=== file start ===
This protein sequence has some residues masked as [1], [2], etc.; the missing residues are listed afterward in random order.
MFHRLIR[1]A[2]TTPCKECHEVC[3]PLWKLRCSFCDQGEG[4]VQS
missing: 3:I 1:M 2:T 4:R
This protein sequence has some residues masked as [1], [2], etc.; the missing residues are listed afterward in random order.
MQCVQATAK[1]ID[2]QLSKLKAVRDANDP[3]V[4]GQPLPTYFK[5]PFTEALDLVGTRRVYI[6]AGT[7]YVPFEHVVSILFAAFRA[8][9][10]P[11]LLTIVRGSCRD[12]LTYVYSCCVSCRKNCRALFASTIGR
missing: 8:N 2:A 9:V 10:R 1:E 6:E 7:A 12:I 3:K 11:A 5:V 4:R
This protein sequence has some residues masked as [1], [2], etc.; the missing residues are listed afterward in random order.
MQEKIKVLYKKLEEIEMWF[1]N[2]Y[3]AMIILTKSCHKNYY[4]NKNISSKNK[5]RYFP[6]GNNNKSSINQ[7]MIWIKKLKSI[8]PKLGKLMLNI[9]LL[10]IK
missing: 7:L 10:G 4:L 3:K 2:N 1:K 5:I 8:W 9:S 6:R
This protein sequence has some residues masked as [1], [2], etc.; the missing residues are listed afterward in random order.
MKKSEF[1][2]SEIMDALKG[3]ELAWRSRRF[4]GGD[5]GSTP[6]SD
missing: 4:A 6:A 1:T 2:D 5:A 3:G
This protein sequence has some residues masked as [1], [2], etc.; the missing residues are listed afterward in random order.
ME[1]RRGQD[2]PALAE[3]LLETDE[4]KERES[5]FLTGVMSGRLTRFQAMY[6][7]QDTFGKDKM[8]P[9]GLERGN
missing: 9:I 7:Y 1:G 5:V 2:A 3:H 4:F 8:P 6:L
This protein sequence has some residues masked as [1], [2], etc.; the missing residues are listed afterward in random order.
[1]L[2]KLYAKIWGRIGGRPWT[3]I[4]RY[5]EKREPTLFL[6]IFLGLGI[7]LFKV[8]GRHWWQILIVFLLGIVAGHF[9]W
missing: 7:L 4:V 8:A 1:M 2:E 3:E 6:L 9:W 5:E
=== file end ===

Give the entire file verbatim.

This protein sequence has some residues masked as [1], [2], etc.; the missing residues are listed afterward in random order.
MFHRLIR[1]A[2]TTPCKECHEVC[3]PLWKLRCSFCDQGEG[4]VQS
missing: 3:I 1:M 2:T 4:R
This protein sequence has some residues masked as [1], [2], etc.; the missing residues are listed afterward in random order.
MQCVQATAK[1]ID[2]QLSKLKAVRDANDP[3]V[4]GQPLPTYFK[5]PFTEALDLVGTRRVYI[6]AGT[7]YVPFEHVVSILFAAFRA[8][9][10]P[11]LLTIVRGSCRD[12]LTYVYSCCVSCRKNCRALFASTIGR
missing: 8:N 2:A 9:V 10:R 1:E 6:E 7:A 12:I 3:K 11:A 5:V 4:R
This protein sequence has some residues masked as [1], [2], etc.; the missing residues are listed afterward in random order.
MQEKIKVLYKKLEEIEMWF[1]N[2]Y[3]AMIILTKSCHKNYY[4]NKNISSKNK[5]RYFP[6]GNNNKSSINQ[7]MIWIKKLKSI[8]PKLGKLMLNI[9]LL[10]IK
missing: 7:L 10:G 4:L 3:K 2:N 1:K 5:I 8:W 9:S 6:R
This protein sequence has some residues masked as [1], [2], etc.; the missing residues are listed afterward in random order.
MKKSEF[1][2]SEIMDALKG[3]ELAWRSRRF[4]GGD[5]GSTP[6]SD
missing: 4:A 6:A 1:T 2:D 5:A 3:G
This protein sequence has some residues masked as [1], [2], etc.; the missing residues are listed afterward in random order.
ME[1]RRGQD[2]PALAE[3]LLETDE[4]KERES[5]FLTGVMSGRLTRFQAMY[6][7]QDTFGKDKM[8]P[9]GLERGN
missing: 9:I 7:Y 1:G 5:V 2:A 3:H 4:F 8:P 6:L
This protein sequence has some residues masked as [1], [2], etc.; the missing residues are listed afterward in random order.
[1]L[2]KLYAKIWGRIGGRPWT[3]I[4]RY[5]EKREPTLFL[6]IFLGLGI[7]LFKV[8]GRHWWQILIVFLLGIVAGHF[9]W
missing: 7:L 4:V 8:A 1:M 2:E 3:E 6:L 9:W 5:E